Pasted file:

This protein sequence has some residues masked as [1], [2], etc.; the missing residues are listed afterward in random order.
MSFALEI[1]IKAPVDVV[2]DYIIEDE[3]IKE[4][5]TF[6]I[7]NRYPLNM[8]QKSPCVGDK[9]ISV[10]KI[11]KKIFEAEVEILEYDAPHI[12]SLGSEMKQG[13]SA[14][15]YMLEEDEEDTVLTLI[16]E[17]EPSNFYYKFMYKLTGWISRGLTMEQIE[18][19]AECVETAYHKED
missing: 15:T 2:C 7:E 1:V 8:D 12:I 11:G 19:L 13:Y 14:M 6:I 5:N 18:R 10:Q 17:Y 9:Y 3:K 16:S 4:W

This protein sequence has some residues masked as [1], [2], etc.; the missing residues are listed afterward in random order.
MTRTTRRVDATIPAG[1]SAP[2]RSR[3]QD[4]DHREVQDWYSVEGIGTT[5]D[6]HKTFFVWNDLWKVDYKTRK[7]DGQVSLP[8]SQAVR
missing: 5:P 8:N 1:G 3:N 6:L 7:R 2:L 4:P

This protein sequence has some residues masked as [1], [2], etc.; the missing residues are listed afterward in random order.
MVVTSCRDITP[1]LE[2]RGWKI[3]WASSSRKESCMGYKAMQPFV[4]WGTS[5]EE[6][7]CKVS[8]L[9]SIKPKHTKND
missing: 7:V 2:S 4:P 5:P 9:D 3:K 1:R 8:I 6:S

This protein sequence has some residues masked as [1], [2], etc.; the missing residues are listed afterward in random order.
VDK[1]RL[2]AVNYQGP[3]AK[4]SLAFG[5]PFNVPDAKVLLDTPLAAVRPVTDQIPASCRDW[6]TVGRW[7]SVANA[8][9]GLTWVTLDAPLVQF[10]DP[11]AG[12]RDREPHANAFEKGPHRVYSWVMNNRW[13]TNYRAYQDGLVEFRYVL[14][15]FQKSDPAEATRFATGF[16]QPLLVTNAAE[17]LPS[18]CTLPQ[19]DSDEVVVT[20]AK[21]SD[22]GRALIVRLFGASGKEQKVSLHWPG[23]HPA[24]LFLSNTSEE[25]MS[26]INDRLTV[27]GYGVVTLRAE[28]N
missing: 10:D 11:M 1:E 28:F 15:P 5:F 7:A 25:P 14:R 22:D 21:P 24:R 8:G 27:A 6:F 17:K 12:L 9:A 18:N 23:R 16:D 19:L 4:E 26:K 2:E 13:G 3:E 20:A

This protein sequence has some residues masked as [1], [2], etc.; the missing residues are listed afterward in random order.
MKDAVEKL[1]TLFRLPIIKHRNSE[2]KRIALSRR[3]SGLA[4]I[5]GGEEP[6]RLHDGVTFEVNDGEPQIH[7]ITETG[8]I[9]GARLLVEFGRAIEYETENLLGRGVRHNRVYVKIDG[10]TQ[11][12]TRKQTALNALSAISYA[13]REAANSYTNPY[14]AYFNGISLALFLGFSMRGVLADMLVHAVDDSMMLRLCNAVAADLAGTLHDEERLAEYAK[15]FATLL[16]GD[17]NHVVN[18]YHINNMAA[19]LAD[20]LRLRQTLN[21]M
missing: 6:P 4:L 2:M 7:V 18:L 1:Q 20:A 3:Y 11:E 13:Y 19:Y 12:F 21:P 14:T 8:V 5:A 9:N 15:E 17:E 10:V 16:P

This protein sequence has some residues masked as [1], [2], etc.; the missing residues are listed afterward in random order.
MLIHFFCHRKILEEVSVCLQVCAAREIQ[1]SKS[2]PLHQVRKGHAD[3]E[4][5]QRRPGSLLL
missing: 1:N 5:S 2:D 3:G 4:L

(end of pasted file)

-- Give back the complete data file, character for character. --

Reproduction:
This protein sequence has some residues masked as [1], [2], etc.; the missing residues are listed afterward in random order.
MSFALEI[1]IKAPVDVV[2]DYIIEDE[3]IKE[4][5]TF[6]I[7]NRYPLNM[8]QKSPCVGDK[9]ISV[10]KI[11]KKIFEAEVEILEYDAPHI[12]SLGSEMKQG[13]SA[14][15]YMLEEDEEDTVLTLI[16]E[17]EPSNFYYKFMYKLTGWISRGLTMEQIE[18][19]AECVETAYHKED
missing: 15:T 2:C 7:E 1:V 8:D 12:I 11:G 19:L 13:Y 14:M 6:I 5:N 18:R 10:Q 17:Y 9:Y 3:K 16:S 4:W

This protein sequence has some residues masked as [1], [2], etc.; the missing residues are listed afterward in random order.
MTRTTRRVDATIPAG[1]SAP[2]RSR[3]QD[4]DHREVQDWYSVEGIGTT[5]D[6]HKTFFVWNDLWKVDYKTRK[7]DGQVSLP[8]SQAVR
missing: 5:P 8:N 1:G 3:N 6:L 7:R 2:L 4:P

This protein sequence has some residues masked as [1], [2], etc.; the missing residues are listed afterward in random order.
MVVTSCRDITP[1]LE[2]RGWKI[3]WASSSRKESCMGYKAMQPFV[4]WGTS[5]EE[6][7]CKVS[8]L[9]SIKPKHTKND
missing: 7:V 2:S 4:P 5:P 9:D 3:K 1:R 8:I 6:S

This protein sequence has some residues masked as [1], [2], etc.; the missing residues are listed afterward in random order.
VDK[1]RL[2]AVNYQGP[3]AK[4]SLAFG[5]PFNVPDAKVLLDTPLAAVRPVTDQIPASCRDW[6]TVGRW[7]SVANA[8][9]GLTWVTLDAPLVQF[10]DP[11]AG[12]RDREPHANAFEKGPHRVYSWVMNNRW[13]TNYRAYQDGLVEFRYVL[14][15]FQKSDPAEATRFATGF[16]QPLLVTNAAE[17]LPS[18]CTLPQ[19]DSDEVVVT[20]AK[21]SD[22]GRALIVRLFGASGKEQKVSLHWPG[23]HPA[24]LFLSNTSEE[25]MS[26]INDRLTV[27]GYGVVTLRAE[28]N
missing: 10:D 11:M 1:E 28:F 15:P 5:F 7:A 25:P 14:R 22:D 21:P 24:R 8:G 27:A 6:F 17:K 12:L 9:A 18:N 23:R 16:D 19:L 4:E 26:K 2:E 13:G 3:E 20:A

This protein sequence has some residues masked as [1], [2], etc.; the missing residues are listed afterward in random order.
MKDAVEKL[1]TLFRLPIIKHRNSE[2]KRIALSRR[3]SGLA[4]I[5]GGEEP[6]RLHDGVTFEVNDGEPQIH[7]ITETG[8]I[9]GARLLVEFGRAIEYETENLLGRGVRHNRVYVKIDG[10]TQ[11][12]TRKQTALNALSAISYA[13]REAANSYTNPY[14]AYFNGISLALFLGFSMRGVLADMLVHAVDDSMMLRLCNAVAADLAGTLHDEERLAEYAK[15]FATLL[16]GD[17]NHVVN[18]YHINNMAA[19]LAD[20]LRLRQTLN[21]M
missing: 6:P 4:L 2:M 7:V 18:L 1:Q 20:A 3:Y 11:E 13:Y 19:Y 12:F 21:P 14:T 8:V 5:A 9:N 15:E 17:E 10:V 16:P

This protein sequence has some residues masked as [1], [2], etc.; the missing residues are listed afterward in random order.
MLIHFFCHRKILEEVSVCLQVCAAREIQ[1]SKS[2]PLHQVRKGHAD[3]E[4][5]QRRPGSLLL
missing: 1:N 5:S 2:D 3:G 4:L